By Nina Dragicevic  

Rahaf Mohammed wasn’t the first to attempt a daring escape, but she was the luckiest. 

The Saudi teenager (then known as Rahaf Mohammed al-Qunun) live-tweeted from a barricaded Thai hotel room to plead for asylum in January and, within a week, landed in Canada as a refugee. It was a remarkable story that captured the attention of the world. But activists worry that her flight to freedom may actually make it harder for other women who may try the same in the future.

Roughly a year earlier, Sheikha Latifa — known formally as Sheikha Latifa bint Mohammed bin Rashid al-Maktoum, the daughter of Dubai’s ruler — wasn’t as fortunate. She had tried to escape Dubai on a yacht, but was captured in international waters and sent back.

A year before that, Saudi woman Dina Ali Lasloom sought asylum in Australia. Eyewitness reports say that after being detained on a layover in the Philippines, she was forcibly returned to Saudi Arabia, screaming as she was carried onto the plane.

These women’s stories are similar. Mohammed, Sheikha Latifa and Lasloom all alleged abuse from their families; described male guardianship laws that suppress women’s rights and freedoms; and planned escapes, going viral in their attempts.

So how did Mohammed succeed? In Breaking Free: Rahaf’s Escape to Canada, a documentary from The Passionate Eye, we witness the moments behind the hotel door as she reached out to the world for help.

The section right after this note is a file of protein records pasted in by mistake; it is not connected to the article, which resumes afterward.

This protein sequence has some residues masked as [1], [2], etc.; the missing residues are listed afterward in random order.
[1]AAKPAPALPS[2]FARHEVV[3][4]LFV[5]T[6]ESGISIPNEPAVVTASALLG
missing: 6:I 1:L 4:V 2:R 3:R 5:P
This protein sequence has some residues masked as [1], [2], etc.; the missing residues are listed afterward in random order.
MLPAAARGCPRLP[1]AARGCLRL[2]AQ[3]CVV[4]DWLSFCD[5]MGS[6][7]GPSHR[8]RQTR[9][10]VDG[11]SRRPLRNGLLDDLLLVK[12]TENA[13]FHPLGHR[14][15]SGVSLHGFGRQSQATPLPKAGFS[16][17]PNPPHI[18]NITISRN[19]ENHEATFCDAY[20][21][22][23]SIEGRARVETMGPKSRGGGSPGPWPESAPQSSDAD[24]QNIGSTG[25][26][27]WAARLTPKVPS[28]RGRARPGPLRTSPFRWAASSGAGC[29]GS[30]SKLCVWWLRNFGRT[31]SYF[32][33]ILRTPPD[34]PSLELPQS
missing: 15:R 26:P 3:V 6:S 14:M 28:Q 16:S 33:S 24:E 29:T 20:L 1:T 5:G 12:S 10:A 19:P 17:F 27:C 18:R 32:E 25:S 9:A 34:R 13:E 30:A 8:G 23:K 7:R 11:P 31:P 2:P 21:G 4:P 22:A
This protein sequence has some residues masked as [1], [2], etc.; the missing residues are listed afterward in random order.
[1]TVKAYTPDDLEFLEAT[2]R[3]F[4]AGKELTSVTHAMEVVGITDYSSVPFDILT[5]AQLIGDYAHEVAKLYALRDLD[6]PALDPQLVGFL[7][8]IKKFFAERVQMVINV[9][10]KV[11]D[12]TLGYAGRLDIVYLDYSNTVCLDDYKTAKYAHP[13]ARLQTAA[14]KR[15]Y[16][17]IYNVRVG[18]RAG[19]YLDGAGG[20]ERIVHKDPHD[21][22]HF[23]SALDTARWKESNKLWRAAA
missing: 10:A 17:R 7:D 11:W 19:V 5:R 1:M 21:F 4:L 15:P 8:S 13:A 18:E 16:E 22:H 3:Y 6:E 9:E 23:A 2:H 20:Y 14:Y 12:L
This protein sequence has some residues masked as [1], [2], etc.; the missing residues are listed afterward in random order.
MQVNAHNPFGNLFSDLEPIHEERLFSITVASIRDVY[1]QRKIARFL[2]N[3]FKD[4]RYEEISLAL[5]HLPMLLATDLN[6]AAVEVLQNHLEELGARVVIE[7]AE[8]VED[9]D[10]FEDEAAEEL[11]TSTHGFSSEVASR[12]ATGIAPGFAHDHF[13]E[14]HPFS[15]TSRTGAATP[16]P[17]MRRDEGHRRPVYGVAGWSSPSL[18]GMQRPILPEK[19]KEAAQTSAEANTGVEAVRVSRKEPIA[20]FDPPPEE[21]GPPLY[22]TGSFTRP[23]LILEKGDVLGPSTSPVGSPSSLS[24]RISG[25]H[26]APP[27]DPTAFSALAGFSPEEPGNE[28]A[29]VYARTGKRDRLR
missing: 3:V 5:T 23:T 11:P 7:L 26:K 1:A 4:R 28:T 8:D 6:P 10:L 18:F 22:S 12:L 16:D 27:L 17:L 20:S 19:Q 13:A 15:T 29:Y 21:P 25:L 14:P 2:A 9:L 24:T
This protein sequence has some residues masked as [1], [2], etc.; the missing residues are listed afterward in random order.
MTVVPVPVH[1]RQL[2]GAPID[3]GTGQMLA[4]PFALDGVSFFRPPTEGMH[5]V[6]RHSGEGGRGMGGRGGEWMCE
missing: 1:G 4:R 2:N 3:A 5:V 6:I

Going viral before she could be captured

The documentary Escape from Dubai: The Mystery of the Missing Princess, also from The Passionate Eye, shows Sheika Latifa’s attempt to escape by ship. As she tries to contact journalists and human rights groups, the yacht’s crew races to get her safely to India. The reporters, however, do not respond.

A video Sheikha Latifa made about her plight was released after her capture; it went viral and was viewed around the world. But by that point, it was too late.

Lasloom’s case went viral a bit earlier in her escape attempt. Her pleas were starting to gain traction online while she was still being held at the airport in Manila.

As shown in Breaking Free: Rahaf’s Escape to Canada, Lasloom had asked to use a phone belonging to another airport passenger, a 28-year-old Canadian tourist, to try to reach journalists and human rights groups. But her contact with the outside world was broken when she was seized by alleged family members at the airport. She lost access to the phone, disrupting any attempts to help her.

“None of us could [directly] reach her to know who she was and verify what was going on,” says Rothna Begum, a women’s rights researcher at Human Rights Watch (HRW).

“Bits of information were coming to us third-hand,” she says, as other airport witnesses and plane passengers described the scene. Lasloom was reportedly duct-taped, bound to a wheelchair and forcibly boarded on a flight back to Riyadh.

In Thailand, however, Mohammed went viral from the hotel room where she had barricaded herself — before Thai or Saudi authorities could reach her. The hashtag #SaveRahaf rapidly spread, raising awareness and a sense of urgency, which dispatched journalists and UN representatives to the hotel.

Keeping her phone

“[Mohammed] held onto her phone, and that made the massive difference,” Begum says. “We were able to stay in touch with her, we were able to mobilize diplomats, mobilize the media, continue to speak on the phone to her.”